The Windfall: A Novel, by Diksha Basu
Publication: Crown; June 27, 2017
About the book:
A heartfelt comedy of manners, Diksha Basu’s debut novel unfolds the story of a family discovering what it means to “make it” in modern India.
For the past thirty years, Mr. and Mrs. Jha’s lives have been defined by cramped spaces, cut corners, gossipy neighbors, and the small dramas of stolen yoga pants and stale marriages. They thought they’d settled comfortably into their golden years, pleased with their son’s acceptance into an American business school. But then Mr. Jha comes into an enormous and unexpected sum of money, and moves his wife from their housing complex in East Delhi to the super-rich side of town, where he becomes eager to fit in as a man of status: skinny ties, hired guards, shoe-polishing machines, and all.
The move sets off a chain of events that rock their neighbors, their marriage, and their son, who is struggling to keep a lid on his romantic dilemmas and slipping grades, and brings unintended consequences, ultimately forcing the Jha family to reckon with what really matters. Hilarious and wise, The Windfall illuminates with warmth and charm the precariousness of social status, the fragility of pride, and, above all, the human drive to build and share a home. Even the rich, it turns out, need to belong somewhere.
I have pondered The Windfall for awhile after reading and have really dug deep in my reflections on the novel. I will begin with saying that Diksha Basu is an extremely talented writer with impeccable characterization. Moreover, she included many modern and relevant themes regarding social status, appearances, and happiness. The problem is, I wasn’t crazy about this story. But let me explain the main reason – at the ripe, old age of 42 (lol), I’m beginning to realize that I am not a fan of satire, regardless of the subject. I have an odd, and at times, quite sick sense of humor. However, I’m just not a big satire fan, which is basically what The Windfall is.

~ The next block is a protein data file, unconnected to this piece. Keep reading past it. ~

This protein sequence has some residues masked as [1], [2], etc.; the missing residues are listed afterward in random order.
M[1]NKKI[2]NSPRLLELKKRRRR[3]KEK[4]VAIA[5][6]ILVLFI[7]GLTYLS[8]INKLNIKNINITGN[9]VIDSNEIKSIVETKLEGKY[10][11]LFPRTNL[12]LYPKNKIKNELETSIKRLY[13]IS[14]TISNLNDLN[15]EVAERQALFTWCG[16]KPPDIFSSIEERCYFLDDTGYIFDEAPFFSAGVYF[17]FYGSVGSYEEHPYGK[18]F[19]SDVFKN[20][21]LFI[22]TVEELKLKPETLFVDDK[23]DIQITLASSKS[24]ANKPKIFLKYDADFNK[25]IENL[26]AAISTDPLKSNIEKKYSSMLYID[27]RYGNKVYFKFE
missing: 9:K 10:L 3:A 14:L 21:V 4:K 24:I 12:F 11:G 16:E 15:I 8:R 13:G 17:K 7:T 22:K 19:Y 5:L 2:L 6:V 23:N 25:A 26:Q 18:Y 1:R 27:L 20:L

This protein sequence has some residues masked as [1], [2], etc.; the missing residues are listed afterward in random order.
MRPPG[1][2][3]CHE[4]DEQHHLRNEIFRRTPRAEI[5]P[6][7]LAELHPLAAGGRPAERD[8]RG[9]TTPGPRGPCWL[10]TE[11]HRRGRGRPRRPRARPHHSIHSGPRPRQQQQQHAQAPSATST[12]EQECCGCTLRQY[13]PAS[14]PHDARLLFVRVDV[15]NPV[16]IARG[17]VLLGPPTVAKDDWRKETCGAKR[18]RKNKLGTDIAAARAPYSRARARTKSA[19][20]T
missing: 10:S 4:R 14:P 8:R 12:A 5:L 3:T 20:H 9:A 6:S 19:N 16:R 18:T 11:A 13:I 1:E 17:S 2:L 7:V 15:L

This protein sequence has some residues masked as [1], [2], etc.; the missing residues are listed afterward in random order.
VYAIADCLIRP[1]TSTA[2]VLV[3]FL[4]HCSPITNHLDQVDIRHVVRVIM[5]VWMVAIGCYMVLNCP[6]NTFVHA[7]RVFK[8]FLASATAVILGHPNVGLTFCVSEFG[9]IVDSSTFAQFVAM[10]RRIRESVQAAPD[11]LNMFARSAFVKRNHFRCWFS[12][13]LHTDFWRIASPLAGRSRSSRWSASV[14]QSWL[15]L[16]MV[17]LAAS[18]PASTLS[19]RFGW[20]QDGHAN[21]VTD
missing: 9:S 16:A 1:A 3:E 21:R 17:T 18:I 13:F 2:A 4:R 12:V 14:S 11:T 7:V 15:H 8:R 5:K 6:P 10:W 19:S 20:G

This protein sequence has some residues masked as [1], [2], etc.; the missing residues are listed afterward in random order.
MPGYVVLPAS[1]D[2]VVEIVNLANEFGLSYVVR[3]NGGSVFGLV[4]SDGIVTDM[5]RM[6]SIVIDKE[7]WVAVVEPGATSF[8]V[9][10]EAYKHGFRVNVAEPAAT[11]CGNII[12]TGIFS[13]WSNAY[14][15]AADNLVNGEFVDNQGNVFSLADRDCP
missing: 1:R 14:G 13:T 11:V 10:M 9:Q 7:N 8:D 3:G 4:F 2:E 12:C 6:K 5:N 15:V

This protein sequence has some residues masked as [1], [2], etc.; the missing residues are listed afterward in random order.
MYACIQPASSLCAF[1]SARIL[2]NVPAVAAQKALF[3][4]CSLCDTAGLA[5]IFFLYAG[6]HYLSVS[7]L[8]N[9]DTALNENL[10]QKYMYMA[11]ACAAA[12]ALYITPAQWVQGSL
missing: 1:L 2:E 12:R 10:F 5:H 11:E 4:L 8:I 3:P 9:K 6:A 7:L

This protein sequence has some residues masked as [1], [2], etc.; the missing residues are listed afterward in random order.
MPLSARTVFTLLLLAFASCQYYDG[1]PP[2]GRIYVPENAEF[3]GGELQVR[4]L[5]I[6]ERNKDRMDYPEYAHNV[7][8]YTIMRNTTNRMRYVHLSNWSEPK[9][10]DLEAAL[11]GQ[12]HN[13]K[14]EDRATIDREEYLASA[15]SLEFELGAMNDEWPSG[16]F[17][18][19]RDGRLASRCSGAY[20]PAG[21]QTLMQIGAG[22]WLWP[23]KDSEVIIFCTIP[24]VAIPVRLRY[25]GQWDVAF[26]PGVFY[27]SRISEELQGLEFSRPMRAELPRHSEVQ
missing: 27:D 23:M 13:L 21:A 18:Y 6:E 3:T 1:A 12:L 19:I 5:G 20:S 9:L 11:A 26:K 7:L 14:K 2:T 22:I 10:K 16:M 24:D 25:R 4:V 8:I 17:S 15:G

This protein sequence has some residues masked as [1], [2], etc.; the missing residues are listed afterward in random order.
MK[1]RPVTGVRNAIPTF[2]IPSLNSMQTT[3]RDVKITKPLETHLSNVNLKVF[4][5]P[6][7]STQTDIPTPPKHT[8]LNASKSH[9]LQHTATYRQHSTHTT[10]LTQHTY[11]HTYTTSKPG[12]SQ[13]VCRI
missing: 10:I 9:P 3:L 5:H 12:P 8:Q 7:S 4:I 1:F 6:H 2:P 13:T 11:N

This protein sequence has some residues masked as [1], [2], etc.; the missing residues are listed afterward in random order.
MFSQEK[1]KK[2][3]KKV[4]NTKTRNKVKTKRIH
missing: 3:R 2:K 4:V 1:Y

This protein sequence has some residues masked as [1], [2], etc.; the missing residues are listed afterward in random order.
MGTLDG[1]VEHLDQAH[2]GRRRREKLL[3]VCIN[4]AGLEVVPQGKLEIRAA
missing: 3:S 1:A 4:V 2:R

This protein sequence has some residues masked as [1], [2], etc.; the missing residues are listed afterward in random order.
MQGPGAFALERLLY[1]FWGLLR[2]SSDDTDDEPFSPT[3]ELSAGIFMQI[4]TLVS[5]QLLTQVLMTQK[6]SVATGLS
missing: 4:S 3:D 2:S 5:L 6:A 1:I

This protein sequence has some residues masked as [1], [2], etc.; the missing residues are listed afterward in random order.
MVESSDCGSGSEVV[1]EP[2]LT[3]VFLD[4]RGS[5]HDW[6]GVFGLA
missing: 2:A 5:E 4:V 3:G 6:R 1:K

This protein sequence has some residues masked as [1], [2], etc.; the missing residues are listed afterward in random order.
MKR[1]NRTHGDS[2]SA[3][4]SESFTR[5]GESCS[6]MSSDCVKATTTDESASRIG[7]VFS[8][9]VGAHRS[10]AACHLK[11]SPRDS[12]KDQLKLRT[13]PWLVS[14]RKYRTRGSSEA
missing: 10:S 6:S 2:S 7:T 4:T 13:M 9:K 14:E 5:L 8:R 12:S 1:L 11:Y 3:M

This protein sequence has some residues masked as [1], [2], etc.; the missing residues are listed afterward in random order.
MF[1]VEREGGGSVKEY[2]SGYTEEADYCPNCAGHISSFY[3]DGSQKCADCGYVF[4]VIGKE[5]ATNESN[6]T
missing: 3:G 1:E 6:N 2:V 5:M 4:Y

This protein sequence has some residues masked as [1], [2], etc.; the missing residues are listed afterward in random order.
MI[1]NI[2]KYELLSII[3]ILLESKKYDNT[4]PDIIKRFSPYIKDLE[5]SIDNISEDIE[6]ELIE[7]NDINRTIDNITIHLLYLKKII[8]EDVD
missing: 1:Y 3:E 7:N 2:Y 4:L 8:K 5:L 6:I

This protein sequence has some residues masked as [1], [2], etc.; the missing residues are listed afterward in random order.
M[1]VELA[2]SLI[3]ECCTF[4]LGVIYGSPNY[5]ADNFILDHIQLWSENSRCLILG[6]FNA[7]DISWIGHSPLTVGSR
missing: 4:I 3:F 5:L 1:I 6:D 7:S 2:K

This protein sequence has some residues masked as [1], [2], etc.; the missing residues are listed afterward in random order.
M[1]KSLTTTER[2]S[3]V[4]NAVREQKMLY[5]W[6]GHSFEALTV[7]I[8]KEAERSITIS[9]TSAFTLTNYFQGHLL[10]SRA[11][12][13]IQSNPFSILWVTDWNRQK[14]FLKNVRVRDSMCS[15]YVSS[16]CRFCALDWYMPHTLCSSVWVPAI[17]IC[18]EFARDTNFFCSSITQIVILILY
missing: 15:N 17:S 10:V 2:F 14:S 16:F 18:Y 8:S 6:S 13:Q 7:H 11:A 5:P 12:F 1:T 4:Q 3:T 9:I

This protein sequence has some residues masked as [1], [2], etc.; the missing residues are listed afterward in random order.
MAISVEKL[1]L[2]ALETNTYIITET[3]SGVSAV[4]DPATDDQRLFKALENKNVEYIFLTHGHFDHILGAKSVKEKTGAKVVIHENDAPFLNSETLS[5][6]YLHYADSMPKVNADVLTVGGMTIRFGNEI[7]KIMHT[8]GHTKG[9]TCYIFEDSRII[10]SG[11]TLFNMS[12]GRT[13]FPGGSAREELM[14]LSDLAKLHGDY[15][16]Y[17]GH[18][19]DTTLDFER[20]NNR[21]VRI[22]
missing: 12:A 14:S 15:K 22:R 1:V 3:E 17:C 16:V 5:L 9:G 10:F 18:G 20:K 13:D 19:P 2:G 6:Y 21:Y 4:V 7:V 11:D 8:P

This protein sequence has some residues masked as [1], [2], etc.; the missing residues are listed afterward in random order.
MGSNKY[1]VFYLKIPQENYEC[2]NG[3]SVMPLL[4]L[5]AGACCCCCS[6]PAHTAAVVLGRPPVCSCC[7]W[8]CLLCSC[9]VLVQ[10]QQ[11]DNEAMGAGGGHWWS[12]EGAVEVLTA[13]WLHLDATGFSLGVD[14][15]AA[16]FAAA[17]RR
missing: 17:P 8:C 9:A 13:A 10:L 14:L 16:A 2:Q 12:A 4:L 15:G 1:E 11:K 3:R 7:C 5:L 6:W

Anyhow, this novel is about the Jha family and the changes that occur since becoming very wealthy. Mr. Jha worked very hard developing a web site that he was later able to sell for a ton of money. So, of course, he wants to move his family to the super-wealthy part of town. As the story unfolds, the reader sees Mr. Jha almost obsessed with the material upgrades of their lives, while his wife is struggling to see the relevance of his new purchases, new life, desire to be a member of the wealthiest country club, etc. In the meantime, their son Rupak is away at school in the U.S. and is not quite as successful as his parents would like to think. Between the changes of moving, issues with Rupak, and their own inner struggles about their new life, what unfolds is a big old mess.
Do you remember the Clampetts and Beverly Hillbillies? If you are old enough to know what I’m talking about, The Windfall sort of reminded me of that, but with a modern twist and set in India. Mr. Jha became so obsessed with social status and material possessions that he was losing sight of his true self. Mrs. Jha tried to maintain some sort of normalcy, yet even though she wasn’t initially as materialistic as her husband, she began revealing sides of her that obviously longed for acceptance with their new, wealthy neighbors. The there was poor Rupak that couldn’t decide if he was coming or going. On one hand he wanted to please his parents and make them proud, but on the other hand, his true self was trapped inside screaming to be heard.
The Windfall is one of those novels that I can’t honestly recommend or not. The author is amazingly talented, there is not doubt about it. I think it just depends on what you want from a novel, topic, genre, etc. Nevertheless, I’m glad I read it and have discovered Diksha Basu.
*Thanks to Blogging for Books for providing this novel in exchange for an honest review!